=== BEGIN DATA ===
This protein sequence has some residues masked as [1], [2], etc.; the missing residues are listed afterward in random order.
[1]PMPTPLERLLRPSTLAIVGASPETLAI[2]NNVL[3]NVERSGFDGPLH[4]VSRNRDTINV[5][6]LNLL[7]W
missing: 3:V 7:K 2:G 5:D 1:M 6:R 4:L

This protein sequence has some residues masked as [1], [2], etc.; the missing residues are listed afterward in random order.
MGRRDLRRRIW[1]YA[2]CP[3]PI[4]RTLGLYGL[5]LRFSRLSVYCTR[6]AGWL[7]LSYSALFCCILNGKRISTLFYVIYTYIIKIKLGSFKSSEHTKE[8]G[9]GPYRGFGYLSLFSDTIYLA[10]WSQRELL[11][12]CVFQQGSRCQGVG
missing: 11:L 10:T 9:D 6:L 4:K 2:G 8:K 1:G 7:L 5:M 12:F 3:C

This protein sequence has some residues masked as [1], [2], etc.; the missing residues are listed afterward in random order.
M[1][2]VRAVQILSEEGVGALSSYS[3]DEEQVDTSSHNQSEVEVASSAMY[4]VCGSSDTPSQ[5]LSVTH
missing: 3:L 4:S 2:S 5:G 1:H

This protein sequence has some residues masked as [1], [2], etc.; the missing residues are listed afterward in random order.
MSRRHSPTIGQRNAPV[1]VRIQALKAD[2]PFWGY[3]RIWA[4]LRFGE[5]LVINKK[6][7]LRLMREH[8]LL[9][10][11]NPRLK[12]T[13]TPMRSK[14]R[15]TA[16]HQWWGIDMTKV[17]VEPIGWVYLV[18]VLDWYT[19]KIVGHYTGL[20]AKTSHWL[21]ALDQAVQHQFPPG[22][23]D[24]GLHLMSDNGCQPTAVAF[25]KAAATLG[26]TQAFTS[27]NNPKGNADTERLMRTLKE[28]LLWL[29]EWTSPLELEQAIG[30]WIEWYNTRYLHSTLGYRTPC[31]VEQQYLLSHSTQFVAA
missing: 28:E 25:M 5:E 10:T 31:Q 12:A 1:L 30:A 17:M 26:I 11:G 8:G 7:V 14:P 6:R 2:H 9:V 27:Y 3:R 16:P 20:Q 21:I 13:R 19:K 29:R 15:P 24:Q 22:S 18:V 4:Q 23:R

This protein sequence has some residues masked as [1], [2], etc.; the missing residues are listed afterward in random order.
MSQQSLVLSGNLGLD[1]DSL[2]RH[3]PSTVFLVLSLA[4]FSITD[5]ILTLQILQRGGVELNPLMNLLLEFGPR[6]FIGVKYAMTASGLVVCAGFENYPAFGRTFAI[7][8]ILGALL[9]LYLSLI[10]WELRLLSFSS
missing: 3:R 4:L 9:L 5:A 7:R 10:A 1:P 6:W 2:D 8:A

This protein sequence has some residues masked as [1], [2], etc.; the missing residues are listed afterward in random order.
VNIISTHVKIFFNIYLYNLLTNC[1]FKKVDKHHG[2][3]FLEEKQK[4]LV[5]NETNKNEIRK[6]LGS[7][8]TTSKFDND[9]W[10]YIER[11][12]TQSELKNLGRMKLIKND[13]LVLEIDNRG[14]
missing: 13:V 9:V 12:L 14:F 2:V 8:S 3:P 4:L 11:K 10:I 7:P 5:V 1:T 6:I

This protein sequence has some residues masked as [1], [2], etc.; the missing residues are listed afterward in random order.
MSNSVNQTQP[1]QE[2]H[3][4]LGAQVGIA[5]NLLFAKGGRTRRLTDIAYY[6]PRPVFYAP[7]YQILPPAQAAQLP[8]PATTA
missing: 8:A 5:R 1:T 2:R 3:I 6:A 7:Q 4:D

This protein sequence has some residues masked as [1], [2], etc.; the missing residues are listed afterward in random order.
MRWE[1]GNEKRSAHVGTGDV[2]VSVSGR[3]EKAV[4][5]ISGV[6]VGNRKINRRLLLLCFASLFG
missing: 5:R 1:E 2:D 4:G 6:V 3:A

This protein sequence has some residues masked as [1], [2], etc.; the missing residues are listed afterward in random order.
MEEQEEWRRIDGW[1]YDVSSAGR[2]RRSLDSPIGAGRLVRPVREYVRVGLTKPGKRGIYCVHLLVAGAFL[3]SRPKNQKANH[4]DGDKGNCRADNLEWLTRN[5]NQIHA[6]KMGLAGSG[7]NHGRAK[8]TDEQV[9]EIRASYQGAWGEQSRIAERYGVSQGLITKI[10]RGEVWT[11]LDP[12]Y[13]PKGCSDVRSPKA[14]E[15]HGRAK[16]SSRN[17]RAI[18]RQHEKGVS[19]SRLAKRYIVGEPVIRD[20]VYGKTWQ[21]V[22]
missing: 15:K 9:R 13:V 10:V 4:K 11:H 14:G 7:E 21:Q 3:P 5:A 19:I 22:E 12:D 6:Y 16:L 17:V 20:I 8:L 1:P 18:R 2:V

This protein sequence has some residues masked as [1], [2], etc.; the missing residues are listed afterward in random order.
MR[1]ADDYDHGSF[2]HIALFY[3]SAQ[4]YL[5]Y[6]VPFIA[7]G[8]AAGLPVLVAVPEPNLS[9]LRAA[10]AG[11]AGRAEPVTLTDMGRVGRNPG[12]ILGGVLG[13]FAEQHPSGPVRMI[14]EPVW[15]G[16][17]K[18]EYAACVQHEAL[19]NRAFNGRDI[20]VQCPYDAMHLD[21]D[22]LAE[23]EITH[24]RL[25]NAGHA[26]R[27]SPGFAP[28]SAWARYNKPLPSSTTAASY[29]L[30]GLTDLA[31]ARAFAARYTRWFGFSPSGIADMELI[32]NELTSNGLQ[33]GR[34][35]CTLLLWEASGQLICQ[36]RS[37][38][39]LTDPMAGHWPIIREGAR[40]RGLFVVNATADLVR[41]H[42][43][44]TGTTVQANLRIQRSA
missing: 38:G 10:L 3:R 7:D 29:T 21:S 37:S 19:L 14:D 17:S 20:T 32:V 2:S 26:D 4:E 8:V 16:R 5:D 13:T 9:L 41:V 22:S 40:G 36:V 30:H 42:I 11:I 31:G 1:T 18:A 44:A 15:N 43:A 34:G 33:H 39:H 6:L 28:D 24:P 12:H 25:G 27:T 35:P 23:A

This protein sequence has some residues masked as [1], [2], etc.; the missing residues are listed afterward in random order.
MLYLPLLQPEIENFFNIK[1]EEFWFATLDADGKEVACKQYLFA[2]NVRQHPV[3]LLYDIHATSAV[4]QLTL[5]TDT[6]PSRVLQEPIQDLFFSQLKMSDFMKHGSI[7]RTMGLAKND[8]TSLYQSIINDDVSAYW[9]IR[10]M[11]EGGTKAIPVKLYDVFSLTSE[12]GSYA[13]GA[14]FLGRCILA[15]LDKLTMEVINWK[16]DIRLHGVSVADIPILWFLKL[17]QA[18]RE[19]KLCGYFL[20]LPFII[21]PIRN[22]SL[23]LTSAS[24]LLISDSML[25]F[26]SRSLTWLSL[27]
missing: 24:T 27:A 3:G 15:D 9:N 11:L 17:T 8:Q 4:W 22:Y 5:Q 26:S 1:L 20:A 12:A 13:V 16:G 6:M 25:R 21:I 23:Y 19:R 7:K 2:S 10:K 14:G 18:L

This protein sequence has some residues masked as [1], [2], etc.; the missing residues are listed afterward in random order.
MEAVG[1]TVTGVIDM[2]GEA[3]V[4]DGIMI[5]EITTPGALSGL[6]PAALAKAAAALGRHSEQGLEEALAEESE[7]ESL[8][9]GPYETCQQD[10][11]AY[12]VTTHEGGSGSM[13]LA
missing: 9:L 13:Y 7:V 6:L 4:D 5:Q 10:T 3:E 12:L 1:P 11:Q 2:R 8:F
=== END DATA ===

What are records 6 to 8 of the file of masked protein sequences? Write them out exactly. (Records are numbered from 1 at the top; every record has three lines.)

This protein sequence has some residues masked as [1], [2], etc.; the missing residues are listed afterward in random order.
VNIISTHVKIFFNIYLYNLLTNC[1]FKKVDKHHG[2][3]FLEEKQK[4]LV[5]NETNKNEIRK[6]LGS[7][8]TTSKFDND[9]W[10]YIER[11][12]TQSELKNLGRMKLIKND[13]LVLEIDNRG[14]
missing: 13:V 9:V 12:L 14:F 2:V 8:S 3:P 4:L 11:K 10:I 7:P 5:V 1:T 6:I

This protein sequence has some residues masked as [1], [2], etc.; the missing residues are listed afterward in random order.
MSNSVNQTQP[1]QE[2]H[3][4]LGAQVGIA[5]NLLFAKGGRTRRLTDIAYY[6]PRPVFYAP[7]YQILPPAQAAQLP[8]PATTA
missing: 8:A 5:R 1:T 2:R 3:I 6:A 7:Q 4:D

This protein sequence has some residues masked as [1], [2], etc.; the missing residues are listed afterward in random order.
MRWE[1]GNEKRSAHVGTGDV[2]VSVSGR[3]EKAV[4][5]ISGV[6]VGNRKINRRLLLLCFASLFG
missing: 5:R 1:E 2:D 4:G 6:V 3:A